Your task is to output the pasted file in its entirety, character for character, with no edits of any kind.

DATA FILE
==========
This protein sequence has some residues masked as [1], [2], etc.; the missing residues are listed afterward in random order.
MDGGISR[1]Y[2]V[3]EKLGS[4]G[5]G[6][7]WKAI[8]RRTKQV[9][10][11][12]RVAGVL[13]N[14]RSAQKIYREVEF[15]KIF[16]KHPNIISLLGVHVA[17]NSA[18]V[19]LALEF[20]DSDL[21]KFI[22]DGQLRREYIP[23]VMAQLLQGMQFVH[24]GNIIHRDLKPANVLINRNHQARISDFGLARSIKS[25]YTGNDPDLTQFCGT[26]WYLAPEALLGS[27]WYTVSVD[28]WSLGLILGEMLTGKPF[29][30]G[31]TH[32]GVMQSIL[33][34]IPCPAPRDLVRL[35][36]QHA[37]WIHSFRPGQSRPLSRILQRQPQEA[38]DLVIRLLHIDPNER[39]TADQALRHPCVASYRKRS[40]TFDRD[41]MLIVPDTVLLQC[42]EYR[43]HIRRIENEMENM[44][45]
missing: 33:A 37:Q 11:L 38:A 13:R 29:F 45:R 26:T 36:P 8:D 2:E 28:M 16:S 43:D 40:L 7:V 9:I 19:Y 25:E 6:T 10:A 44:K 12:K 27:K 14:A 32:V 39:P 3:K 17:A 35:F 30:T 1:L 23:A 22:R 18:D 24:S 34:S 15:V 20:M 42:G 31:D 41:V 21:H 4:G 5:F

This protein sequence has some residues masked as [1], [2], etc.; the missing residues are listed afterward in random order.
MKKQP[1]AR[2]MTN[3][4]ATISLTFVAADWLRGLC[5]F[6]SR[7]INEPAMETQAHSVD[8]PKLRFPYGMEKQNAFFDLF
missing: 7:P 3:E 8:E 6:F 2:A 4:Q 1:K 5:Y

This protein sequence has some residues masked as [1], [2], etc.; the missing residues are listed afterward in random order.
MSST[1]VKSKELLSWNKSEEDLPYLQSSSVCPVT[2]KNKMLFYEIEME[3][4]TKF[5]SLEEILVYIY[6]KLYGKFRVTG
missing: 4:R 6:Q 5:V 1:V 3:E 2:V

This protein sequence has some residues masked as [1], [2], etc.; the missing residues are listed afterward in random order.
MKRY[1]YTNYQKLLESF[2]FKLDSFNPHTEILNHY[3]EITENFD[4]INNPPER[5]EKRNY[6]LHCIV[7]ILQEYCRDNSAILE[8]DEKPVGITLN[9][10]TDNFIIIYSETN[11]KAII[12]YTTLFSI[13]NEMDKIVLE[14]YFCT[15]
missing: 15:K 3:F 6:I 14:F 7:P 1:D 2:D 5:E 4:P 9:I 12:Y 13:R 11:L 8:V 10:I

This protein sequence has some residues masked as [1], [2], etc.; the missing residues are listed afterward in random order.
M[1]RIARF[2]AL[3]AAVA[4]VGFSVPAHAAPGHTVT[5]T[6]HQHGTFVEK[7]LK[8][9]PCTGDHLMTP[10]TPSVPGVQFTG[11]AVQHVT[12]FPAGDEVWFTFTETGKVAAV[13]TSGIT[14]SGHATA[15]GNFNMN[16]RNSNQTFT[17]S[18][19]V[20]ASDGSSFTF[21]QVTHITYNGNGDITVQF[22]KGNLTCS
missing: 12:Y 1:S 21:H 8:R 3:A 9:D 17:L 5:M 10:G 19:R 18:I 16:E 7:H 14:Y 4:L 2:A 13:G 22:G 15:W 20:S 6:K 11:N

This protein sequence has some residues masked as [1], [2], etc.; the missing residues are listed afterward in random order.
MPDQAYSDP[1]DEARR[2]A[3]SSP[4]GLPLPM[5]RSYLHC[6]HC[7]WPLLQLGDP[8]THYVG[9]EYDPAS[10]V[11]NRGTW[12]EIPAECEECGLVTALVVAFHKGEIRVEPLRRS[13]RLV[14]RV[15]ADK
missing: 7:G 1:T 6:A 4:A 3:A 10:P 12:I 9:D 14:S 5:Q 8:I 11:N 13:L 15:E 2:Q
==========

This protein sequence has some residues masked as [1], [2], etc.; the missing residues are listed afterward in random order.
MDGGISR[1]Y[2]V[3]EKLGS[4]G[5]G[6][7]WKAI[8]RRTKQV[9][10][11][12]RVAGVL[13]N[14]RSAQKIYREVEF[15]KIF[16]KHPNIISLLGVHVA[17]NSA[18]V[19]LALEF[20]DSDL[21]KFI[22]DGQLRREYIP[23]VMAQLLQGMQFVH[24]GNIIHRDLKPANVLINRNHQARISDFGLARSIKS[25]YTGNDPDLTQFCGT[26]WYLAPEALLGS[27]WYTVSVD[28]WSLGLILGEMLTGKPF[29][30]G[31]TH[32]GVMQSIL[33][34]IPCPAPRDLVRL[35][36]QHA[37]WIHSFRPGQSRPLSRILQRQPQEA[38]DLVIRLLHIDPNER[39]TADQALRHPCVASYRKRS[40]TFDRD[41]MLIVPDTVLLQC[42]EYR[43]HIRRIENEMENM[44][45]
missing: 33:A 37:Q 11:L 38:A 13:R 29:F 45:R 26:T 36:P 8:D 2:E 28:M 16:S 43:D 40:L 7:V 9:I 19:Y 25:E 6:T 10:A 44:K 12:K 27:K 14:A 32:V 39:P 3:K 17:A 35:F 30:T 1:L 23:A 22:R 18:D 24:S 34:S 15:V 20:M 42:G 31:D 41:V 21:H 4:G 5:F

This protein sequence has some residues masked as [1], [2], etc.; the missing residues are listed afterward in random order.
MKKQP[1]AR[2]MTN[3][4]ATISLTFVAADWLRGLC[5]F[6]SR[7]INEPAMETQAHSVD[8]PKLRFPYGMEKQNAFFDLF
missing: 7:P 3:E 8:E 6:F 2:A 4:Q 1:K 5:Y

This protein sequence has some residues masked as [1], [2], etc.; the missing residues are listed afterward in random order.
MSST[1]VKSKELLSWNKSEEDLPYLQSSSVCPVT[2]KNKMLFYEIEME[3][4]TKF[5]SLEEILVYIY[6]KLYGKFRVTG
missing: 4:R 6:Q 5:V 1:V 3:E 2:V

This protein sequence has some residues masked as [1], [2], etc.; the missing residues are listed afterward in random order.
MKRY[1]YTNYQKLLESF[2]FKLDSFNPHTEILNHY[3]EITENFD[4]INNPPER[5]EKRNY[6]LHCIV[7]ILQEYCRDNSAILE[8]DEKPVGITLN[9][10]TDNFIIIYSETN[11]KAII[12]YTTLFSI[13]NEMDKIVLE[14]YFCT[15]
missing: 15:K 3:F 6:I 14:F 7:P 1:D 2:D 5:E 4:P 9:I 12:Y 13:R 11:L 8:V 10:I

This protein sequence has some residues masked as [1], [2], etc.; the missing residues are listed afterward in random order.
M[1]RIARF[2]AL[3]AAVA[4]VGFSVPAHAAPGHTVT[5]T[6]HQHGTFVEK[7]LK[8][9]PCTGDHLMTP[10]TPSVPGVQFTG[11]AVQHVT[12]FPAGDEVWFTFTETGKVAAV[13]TSGIT[14]SGHATA[15]GNFNMN[16]RNSNQTFT[17]S[18][19]V[20]ASDGSSFTF[21]QVTHITYNGNGDITVQF[22]KGNLTCS
missing: 12:Y 1:S 21:H 8:R 3:A 9:D 17:L 5:M 10:G 19:R 18:I 16:E 7:H 14:Y 4:L 2:A 13:G 22:G 15:W 20:S 6:K 11:N

This protein sequence has some residues masked as [1], [2], etc.; the missing residues are listed afterward in random order.
MPDQAYSDP[1]DEARR[2]A[3]SSP[4]GLPLPM[5]RSYLHC[6]HC[7]WPLLQLGDP[8]THYVG[9]EYDPAS[10]V[11]NRGTW[12]EIPAECEECGLVTALVVAFHKGEIRVEPLRRS[13]RLV[14]RV[15]ADK
missing: 7:G 1:T 6:A 4:A 3:A 10:P 12:I 9:D 14:S 5:Q 8:I 11:N 13:L 15:E 2:Q